Ontario's hospital association warned Wednesday that broader vaccination is needed to minimize the impact of the pandemic's fourth wave as admissions to its facilities due to the virus rise.
Anthony Dale, president and CEO of the Ontario Hospital Association, said increasing the vaccination rate will help limit the burden on hospitals and reduce any further disruption to non-COVID services.
"People who are unvaccinated are placing themselves and others at direct risk. This is especially true for school children under the age of 12 who cannot yet be vaccinated," he said in a statement.
"Given this risk, Ontario's children’s hospitals are working with provincial authorities to ensure ongoing access to pediatric critical care services through the fall and winter. This planning complements their broader efforts to strengthen health services and supports for children during the pandemic."
More than 90 per cent of COVID-19 patients in intensive care and more than 80 per cent of those hospitalized but not in an ICU are not fully vaccinated with two doses, Dale noted.
As well, uptake of vaccinations has "slowed significantly" recently as case counts increase, he said.
The province said slightly more than 82 per cent of Ontarians aged 12 and older have received one dose of a vaccine, and just over 75 per cent have had two shots.
Daily cases have been trending upward – Ontario reported 660 new infections on Wednesday, with 525 of those involving people who are not fully vaccinated or whose vaccination status is unknown.
The province said 283 people are in hospital due to COVID-19 – 253 of whom are not fully inoculated or with an unknown vaccination status. It said 161 people are in intensive care because of the virus, seven of them fully vaccinated.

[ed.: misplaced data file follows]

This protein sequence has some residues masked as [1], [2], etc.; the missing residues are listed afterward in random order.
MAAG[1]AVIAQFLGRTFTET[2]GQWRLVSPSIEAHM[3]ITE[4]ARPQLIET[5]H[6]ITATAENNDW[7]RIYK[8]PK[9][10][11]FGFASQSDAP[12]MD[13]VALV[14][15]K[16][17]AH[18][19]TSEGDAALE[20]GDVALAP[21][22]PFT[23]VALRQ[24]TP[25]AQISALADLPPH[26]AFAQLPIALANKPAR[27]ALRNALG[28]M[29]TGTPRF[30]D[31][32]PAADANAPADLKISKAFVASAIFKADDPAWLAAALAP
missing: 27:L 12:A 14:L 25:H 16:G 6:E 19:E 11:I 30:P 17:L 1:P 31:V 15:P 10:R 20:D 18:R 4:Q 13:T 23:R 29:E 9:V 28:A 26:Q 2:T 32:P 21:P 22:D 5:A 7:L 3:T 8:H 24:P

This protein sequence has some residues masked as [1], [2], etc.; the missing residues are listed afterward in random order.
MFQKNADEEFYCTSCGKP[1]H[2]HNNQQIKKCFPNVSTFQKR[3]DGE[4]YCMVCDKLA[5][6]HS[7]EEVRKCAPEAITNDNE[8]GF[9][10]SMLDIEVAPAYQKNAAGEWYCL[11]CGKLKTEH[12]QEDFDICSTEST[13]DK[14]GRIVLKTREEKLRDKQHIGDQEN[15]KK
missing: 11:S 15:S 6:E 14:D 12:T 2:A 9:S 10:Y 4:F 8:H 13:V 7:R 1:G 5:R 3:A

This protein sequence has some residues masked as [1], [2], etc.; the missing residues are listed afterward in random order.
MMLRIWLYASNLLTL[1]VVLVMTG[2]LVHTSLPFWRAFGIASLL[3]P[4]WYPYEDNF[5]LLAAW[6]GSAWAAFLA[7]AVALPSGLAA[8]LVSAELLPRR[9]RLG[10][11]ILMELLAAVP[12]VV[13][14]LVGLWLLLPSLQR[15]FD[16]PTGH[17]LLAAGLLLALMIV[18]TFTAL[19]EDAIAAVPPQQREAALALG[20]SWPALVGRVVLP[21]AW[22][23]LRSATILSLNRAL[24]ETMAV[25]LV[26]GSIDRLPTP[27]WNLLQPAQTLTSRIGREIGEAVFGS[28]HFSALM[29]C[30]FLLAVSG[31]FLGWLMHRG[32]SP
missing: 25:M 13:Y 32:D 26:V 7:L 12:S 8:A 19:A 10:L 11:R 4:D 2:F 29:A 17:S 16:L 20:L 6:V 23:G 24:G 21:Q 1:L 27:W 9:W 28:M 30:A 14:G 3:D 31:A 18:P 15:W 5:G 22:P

Earlier in the pandemic, the province indicated that having more than 150 COVID-19 patients in intensive care could necessitate cutting back on surgeries.
On Tuesday, Ontario's top doctor, Dr. Kieran Moore, said the province currently has the capacity to care for those in intensive care, but will closely monitor what he considers a "key marker" of the pandemic situation.
Thousands of surgeries were postponed over the course of the pandemic, leaving the health-care sector with a significant backlog.
Data published in the Canadian Medical Association Journal last fall suggested more than 148,000 procedures were postponed in the first wave of the pandemic alone, creating a backlog researchers said would take at least a year and a half to clear.
Last month, the province announced funding it said would allow hospitals to operate at 110 to 115 per cent capacity in an effort to tackle the backlog.
The government said the $324 million allocated would allow hospitals to extend operating hours to perform up to 67,000 more procedures per year and provide 135,000 more hours of CT and and MRI imaging combined.
This report by The Canadian Press was first published Aug. 25, 2021.
Paola Loriggio, The Canadian Press